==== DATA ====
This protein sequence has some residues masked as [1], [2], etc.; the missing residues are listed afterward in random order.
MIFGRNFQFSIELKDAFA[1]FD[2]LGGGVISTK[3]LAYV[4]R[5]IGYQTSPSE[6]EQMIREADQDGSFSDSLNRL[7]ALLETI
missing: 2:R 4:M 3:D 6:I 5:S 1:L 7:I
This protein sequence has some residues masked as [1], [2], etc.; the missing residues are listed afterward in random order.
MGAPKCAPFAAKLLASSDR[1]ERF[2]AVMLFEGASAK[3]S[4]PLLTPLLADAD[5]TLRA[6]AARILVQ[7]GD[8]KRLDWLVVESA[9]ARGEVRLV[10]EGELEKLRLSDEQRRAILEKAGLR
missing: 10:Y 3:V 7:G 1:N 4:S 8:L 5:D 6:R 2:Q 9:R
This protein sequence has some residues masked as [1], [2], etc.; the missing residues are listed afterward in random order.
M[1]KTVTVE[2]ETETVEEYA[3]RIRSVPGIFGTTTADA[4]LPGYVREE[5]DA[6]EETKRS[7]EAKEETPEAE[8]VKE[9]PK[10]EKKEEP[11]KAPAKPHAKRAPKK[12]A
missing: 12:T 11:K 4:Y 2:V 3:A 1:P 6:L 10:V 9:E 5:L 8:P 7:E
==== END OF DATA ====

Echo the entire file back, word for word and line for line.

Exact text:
This protein sequence has some residues masked as [1], [2], etc.; the missing residues are listed afterward in random order.
MIFGRNFQFSIELKDAFA[1]FD[2]LGGGVISTK[3]LAYV[4]R[5]IGYQTSPSE[6]EQMIREADQDGSFSDSLNRL[7]ALLETI
missing: 2:R 4:M 3:D 6:I 5:S 1:L 7:I
This protein sequence has some residues masked as [1], [2], etc.; the missing residues are listed afterward in random order.
MGAPKCAPFAAKLLASSDR[1]ERF[2]AVMLFEGASAK[3]S[4]PLLTPLLADAD[5]TLRA[6]AARILVQ[7]GD[8]KRLDWLVVESA[9]ARGEVRLV[10]EGELEKLRLSDEQRRAILEKAGLR
missing: 10:Y 3:V 7:G 1:N 4:S 8:L 5:D 6:R 2:Q 9:R
This protein sequence has some residues masked as [1], [2], etc.; the missing residues are listed afterward in random order.
M[1]KTVTVE[2]ETETVEEYA[3]RIRSVPGIFGTTTADA[4]LPGYVREE[5]DA[6]EETKRS[7]EAKEETPEAE[8]VKE[9]PK[10]EKKEEP[11]KAPAKPHAKRAPKK[12]A
missing: 12:T 11:K 4:Y 2:V 3:A 1:P 6:L 10:V 9:E 5:L 8:P 7:E